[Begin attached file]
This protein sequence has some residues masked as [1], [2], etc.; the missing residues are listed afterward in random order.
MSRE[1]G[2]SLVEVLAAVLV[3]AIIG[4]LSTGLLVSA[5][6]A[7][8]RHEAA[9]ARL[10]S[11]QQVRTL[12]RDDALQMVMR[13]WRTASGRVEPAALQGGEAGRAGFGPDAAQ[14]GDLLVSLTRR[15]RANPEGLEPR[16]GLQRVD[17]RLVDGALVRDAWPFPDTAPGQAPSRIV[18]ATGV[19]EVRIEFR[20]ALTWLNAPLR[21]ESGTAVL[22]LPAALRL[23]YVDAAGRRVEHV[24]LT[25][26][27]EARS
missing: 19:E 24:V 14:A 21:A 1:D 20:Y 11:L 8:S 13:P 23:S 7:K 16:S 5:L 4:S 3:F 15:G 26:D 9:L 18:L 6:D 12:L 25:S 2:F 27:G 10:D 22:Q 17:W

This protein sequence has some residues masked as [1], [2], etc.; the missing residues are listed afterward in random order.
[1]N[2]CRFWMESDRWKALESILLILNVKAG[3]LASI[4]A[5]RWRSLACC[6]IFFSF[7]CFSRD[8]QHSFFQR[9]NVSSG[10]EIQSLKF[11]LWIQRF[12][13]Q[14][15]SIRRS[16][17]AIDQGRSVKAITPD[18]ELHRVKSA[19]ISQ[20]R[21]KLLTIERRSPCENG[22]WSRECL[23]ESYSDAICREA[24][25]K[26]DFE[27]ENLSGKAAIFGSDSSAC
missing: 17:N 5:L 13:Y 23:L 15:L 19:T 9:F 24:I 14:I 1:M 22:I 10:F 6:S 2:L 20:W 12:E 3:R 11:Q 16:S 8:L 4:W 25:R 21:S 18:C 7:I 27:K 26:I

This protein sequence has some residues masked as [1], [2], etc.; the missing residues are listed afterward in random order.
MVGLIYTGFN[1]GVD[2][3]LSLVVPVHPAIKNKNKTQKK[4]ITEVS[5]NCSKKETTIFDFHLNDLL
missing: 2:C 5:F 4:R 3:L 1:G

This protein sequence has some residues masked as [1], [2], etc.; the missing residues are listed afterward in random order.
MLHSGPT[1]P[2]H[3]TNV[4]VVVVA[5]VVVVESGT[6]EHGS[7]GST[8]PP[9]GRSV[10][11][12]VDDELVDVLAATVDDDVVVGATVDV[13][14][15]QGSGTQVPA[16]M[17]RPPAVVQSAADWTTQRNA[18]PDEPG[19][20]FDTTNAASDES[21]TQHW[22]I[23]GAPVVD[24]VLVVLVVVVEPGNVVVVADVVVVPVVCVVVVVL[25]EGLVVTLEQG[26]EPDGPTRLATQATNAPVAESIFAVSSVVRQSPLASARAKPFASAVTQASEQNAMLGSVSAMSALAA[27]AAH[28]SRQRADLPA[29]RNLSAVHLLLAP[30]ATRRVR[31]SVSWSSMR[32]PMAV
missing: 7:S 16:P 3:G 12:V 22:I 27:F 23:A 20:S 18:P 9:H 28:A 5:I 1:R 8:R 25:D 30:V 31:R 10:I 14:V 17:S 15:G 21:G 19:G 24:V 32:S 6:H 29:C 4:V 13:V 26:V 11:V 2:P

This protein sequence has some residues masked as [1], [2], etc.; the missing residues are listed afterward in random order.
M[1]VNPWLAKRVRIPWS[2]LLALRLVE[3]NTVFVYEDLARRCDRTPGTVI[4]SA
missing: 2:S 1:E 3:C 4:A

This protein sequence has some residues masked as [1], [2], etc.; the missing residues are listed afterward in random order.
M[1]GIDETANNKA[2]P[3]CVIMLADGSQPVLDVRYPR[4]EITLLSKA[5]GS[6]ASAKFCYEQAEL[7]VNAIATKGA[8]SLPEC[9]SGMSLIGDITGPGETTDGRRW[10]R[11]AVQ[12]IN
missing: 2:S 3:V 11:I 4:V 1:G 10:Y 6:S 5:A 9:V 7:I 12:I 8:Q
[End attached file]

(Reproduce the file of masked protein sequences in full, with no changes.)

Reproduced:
This protein sequence has some residues masked as [1], [2], etc.; the missing residues are listed afterward in random order.
MSRE[1]G[2]SLVEVLAAVLV[3]AIIG[4]LSTGLLVSA[5][6]A[7][8]RHEAA[9]ARL[10]S[11]QQVRTL[12]RDDALQMVMR[13]WRTASGRVEPAALQGGEAGRAGFGPDAAQ[14]GDLLVSLTRR[15]RANPEGLEPR[16]GLQRVD[17]RLVDGALVRDAWPFPDTAPGQAPSRIV[18]ATGV[19]EVRIEFR[20]ALTWLNAPLR[21]ESGTAVL[22]LPAALRL[23]YVDAAGRRVEHV[24]LT[25][26][27]EARS
missing: 19:E 24:V 14:A 21:A 1:D 20:Y 11:L 8:S 13:P 23:S 7:K 16:S 5:L 4:S 3:F 15:G 26:D 9:L 18:L 6:D 12:L 25:S 2:F 27:G 10:D 22:Q 17:W

This protein sequence has some residues masked as [1], [2], etc.; the missing residues are listed afterward in random order.
[1]N[2]CRFWMESDRWKALESILLILNVKAG[3]LASI[4]A[5]RWRSLACC[6]IFFSF[7]CFSRD[8]QHSFFQR[9]NVSSG[10]EIQSLKF[11]LWIQRF[12][13]Q[14][15]SIRRS[16][17]AIDQGRSVKAITPD[18]ELHRVKSA[19]ISQ[20]R[21]KLLTIERRSPCENG[22]WSRECL[23]ESYSDAICREA[24][25]K[26]DFE[27]ENLSGKAAIFGSDSSAC
missing: 17:N 5:L 13:Y 23:L 15:L 19:T 9:F 24:I 14:I 1:M 22:I 10:F 6:S 2:L 20:W 12:E 3:R 11:Q 16:S 8:L 4:W 25:R 21:S 18:C 7:I 27:K 26:I

This protein sequence has some residues masked as [1], [2], etc.; the missing residues are listed afterward in random order.
MVGLIYTGFN[1]GVD[2][3]LSLVVPVHPAIKNKNKTQKK[4]ITEVS[5]NCSKKETTIFDFHLNDLL
missing: 2:C 5:F 4:R 3:L 1:G

This protein sequence has some residues masked as [1], [2], etc.; the missing residues are listed afterward in random order.
MLHSGPT[1]P[2]H[3]TNV[4]VVVVA[5]VVVVESGT[6]EHGS[7]GST[8]PP[9]GRSV[10][11][12]VDDELVDVLAATVDDDVVVGATVDV[13][14][15]QGSGTQVPA[16]M[17]RPPAVVQSAADWTTQRNA[18]PDEPG[19][20]FDTTNAASDES[21]TQHW[22]I[23]GAPVVD[24]VLVVLVVVVEPGNVVVVADVVVVPVVCVVVVVL[25]EGLVVTLEQG[26]EPDGPTRLATQATNAPVAESIFAVSSVVRQSPLASARAKPFASAVTQASEQNAMLGSVSAMSALAA[27]AAH[28]SRQRADLPA[29]RNLSAVHLLLAP[30]ATRRVR[31]SVSWSSMR[32]PMAV
missing: 7:S 16:P 3:G 12:V 22:I 27:F 23:A 20:S 18:P 9:H 28:A 5:I 1:R 8:R 25:D 30:V 31:R 10:I 14:V 17:S 15:G 21:G 19:G 24:V 32:S 6:H 29:C 4:V 13:V 26:V 11:V 2:P

This protein sequence has some residues masked as [1], [2], etc.; the missing residues are listed afterward in random order.
M[1]VNPWLAKRVRIPWS[2]LLALRLVE[3]NTVFVYEDLARRCDRTPGTVI[4]SA
missing: 2:S 1:E 3:C 4:A

This protein sequence has some residues masked as [1], [2], etc.; the missing residues are listed afterward in random order.
M[1]GIDETANNKA[2]P[3]CVIMLADGSQPVLDVRYPR[4]EITLLSKA[5]GS[6]ASAKFCYEQAEL[7]VNAIATKGA[8]SLPEC[9]SGMSLIGDITGPGETTDGRRW[10]R[11]AVQ[12]IN
missing: 2:S 3:V 11:I 4:V 1:G 10:Y 6:S 5:A 9:V 7:I 12:I 8:Q